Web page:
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Meaford Power Station - Wikipedia

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Meaford Power Station was a coal-fired power station situated on the River Trent at Meaford near Stone in Staffordshire.


Meaford A[edit]

In June 1919, it was proposed that a 'joint power station' should be established in the Trentham or Barlaston areas to supply all of North Staffordshire.[1]

The North West Midlands Joint Electricity Authority (NWMJEA) was established in 1928 under the Electricity (Supply) Act 1919, taking over the existing power stations in Stoke-on-Trent and Stafford.

Before the Meaford site was selected, in 1939 the North West Midlands Joint Electricity Authority considered a site further north, opposite Hem Heath Colliery, in Newstead, Stoke-on-Trent. The Joint Electricity Authority required a site for a 60MW power station near Stoke (as it was the largest consumer of electricity in the area), and where a supply of 1.5 million gallons of water a day could be obtained. The River Trent itself was too polluted, but suitably clean water could be obtained from the Stoke sewage works at Strongford, near Barlaston.[2]

On 2 March 1939, the NWMJEA decided to construct a power station at Meaford.[3] and after an enquiry in July 1939 an inquiry by the Electricity Commissioners agreed to the development.[4]

After delays caused by the Second World War, the North West Midlands Joint Electricity Authority began work on Meaford Power Station in 1945, with the structure being built by Dorman Long.[5]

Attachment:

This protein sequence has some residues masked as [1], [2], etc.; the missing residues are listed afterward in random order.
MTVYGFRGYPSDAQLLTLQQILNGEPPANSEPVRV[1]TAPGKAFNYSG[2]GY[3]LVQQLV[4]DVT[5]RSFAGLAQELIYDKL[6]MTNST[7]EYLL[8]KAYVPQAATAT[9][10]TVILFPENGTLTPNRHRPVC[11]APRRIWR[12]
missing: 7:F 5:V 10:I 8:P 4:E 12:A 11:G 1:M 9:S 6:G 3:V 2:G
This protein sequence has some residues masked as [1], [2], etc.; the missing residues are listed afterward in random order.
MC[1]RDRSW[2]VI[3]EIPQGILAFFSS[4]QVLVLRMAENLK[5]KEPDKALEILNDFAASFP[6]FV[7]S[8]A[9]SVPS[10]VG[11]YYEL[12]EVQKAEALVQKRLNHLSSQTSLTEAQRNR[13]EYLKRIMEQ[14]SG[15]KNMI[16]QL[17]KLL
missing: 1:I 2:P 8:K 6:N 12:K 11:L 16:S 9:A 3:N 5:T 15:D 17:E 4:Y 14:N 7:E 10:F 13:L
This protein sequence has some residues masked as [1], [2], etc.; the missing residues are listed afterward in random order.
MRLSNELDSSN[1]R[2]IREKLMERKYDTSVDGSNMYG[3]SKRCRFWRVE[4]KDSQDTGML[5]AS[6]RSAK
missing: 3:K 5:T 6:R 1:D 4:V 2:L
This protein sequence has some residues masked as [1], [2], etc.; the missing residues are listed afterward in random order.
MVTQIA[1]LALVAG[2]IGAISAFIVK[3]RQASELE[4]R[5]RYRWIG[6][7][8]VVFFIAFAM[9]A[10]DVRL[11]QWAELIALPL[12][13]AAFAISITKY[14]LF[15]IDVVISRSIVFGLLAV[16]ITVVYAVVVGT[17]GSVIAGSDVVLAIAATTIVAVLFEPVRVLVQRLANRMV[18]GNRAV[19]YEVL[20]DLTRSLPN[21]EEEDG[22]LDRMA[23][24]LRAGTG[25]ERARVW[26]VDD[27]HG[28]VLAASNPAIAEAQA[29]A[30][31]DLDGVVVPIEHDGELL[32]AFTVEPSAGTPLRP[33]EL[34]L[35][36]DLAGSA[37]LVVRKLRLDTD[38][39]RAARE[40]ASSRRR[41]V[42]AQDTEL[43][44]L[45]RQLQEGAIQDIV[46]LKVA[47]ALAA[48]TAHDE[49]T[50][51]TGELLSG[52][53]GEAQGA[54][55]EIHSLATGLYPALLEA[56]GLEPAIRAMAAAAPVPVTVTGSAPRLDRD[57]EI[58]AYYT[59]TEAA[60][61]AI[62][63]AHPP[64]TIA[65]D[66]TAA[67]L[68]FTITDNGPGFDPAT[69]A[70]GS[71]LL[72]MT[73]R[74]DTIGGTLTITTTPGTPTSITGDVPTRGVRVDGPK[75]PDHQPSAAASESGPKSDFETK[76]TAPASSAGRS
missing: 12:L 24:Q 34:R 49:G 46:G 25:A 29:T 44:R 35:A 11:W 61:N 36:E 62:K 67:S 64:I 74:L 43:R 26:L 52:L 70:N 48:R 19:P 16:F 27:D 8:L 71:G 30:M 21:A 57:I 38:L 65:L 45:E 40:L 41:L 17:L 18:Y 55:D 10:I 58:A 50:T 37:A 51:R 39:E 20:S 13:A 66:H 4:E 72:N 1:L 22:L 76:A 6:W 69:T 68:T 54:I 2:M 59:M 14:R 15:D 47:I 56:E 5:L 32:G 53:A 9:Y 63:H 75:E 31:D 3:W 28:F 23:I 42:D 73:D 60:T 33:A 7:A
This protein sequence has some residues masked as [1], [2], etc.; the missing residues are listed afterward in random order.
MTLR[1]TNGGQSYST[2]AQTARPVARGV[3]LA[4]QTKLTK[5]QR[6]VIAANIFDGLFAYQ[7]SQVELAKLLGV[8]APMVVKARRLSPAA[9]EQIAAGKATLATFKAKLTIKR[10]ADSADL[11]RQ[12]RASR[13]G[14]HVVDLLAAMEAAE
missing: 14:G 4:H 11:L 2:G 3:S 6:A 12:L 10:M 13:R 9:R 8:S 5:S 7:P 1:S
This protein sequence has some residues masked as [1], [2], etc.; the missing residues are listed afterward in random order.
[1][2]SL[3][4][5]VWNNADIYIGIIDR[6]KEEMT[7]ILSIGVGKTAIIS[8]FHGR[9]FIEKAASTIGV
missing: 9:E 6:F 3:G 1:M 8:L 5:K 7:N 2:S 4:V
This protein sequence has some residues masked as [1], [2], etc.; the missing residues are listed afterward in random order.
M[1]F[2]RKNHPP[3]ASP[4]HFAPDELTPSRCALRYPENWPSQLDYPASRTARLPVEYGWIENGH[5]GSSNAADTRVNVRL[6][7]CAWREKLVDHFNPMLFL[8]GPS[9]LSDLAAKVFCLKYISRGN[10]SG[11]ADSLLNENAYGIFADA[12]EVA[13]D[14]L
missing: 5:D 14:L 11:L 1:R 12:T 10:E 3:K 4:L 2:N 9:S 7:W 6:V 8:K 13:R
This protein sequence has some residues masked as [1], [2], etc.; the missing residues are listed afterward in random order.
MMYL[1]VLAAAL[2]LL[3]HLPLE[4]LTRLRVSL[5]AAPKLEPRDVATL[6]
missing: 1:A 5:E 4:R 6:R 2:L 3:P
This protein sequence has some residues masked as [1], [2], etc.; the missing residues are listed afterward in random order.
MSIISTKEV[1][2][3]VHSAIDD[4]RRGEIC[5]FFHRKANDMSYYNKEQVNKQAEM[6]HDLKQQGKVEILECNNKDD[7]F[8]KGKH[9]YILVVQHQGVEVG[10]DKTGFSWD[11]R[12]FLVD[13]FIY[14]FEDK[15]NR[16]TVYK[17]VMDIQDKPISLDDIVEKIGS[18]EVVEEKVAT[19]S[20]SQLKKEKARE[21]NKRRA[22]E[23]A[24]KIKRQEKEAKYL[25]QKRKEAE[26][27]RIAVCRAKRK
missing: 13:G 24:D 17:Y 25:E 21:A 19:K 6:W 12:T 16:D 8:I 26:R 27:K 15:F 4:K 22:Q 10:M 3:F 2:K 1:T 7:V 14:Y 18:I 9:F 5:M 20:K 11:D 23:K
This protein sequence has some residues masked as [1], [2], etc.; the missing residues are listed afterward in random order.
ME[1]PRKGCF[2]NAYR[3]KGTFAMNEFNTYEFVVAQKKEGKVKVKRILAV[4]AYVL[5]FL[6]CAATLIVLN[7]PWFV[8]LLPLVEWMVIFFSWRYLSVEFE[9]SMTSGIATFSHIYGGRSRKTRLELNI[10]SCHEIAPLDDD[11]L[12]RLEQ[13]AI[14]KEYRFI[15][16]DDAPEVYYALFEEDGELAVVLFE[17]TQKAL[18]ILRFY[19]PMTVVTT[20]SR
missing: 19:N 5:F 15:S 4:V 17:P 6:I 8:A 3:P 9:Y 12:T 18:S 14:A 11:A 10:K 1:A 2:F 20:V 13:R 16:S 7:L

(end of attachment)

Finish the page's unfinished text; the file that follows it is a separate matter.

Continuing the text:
The station was opened on 20 October 1947 by Manny Shinwell[6] - the first power station to come into operation after the war.[7] The station was known as Meaford A power station even before the B station was built,[7] as the proposal was always for two phases of construction.[3] It had a generating capacity of 120 megawatts (MW), comprising four 30 MW GEC turbo-alternators,[7] fed by boilers on a 'range system'. It had two brick 350 ft (110 m) tall chimneys, one at either end of the station, and two 250 ft (76 m) tall concrete cooling towers. The generating capacity, electricity production and thermal efficiency are shown in the table.[8][9][10]

Meaford A electricity capacity and output Year 1954 1955 1956 1957 1958 1961 1962 1963 1967 1971 Installed capacity, MW 112 112 112 112 112 120 120 120 120 120 Electricity output, GWh 826.82 841.39 803.58 759.69 577.01 494.6 444.1 439.1 405.6 397.20 Thermal efficiency, % 25.95 25.83 25.76 25.45 24.73 24.53 23.61 23.39 24.00 19.42

Generation ceased in 1974, and the station was completely demolished by 1982.

Powerlines stretch across the fields towards a former power station site that was Meaford Power Station.

Meaford B[edit]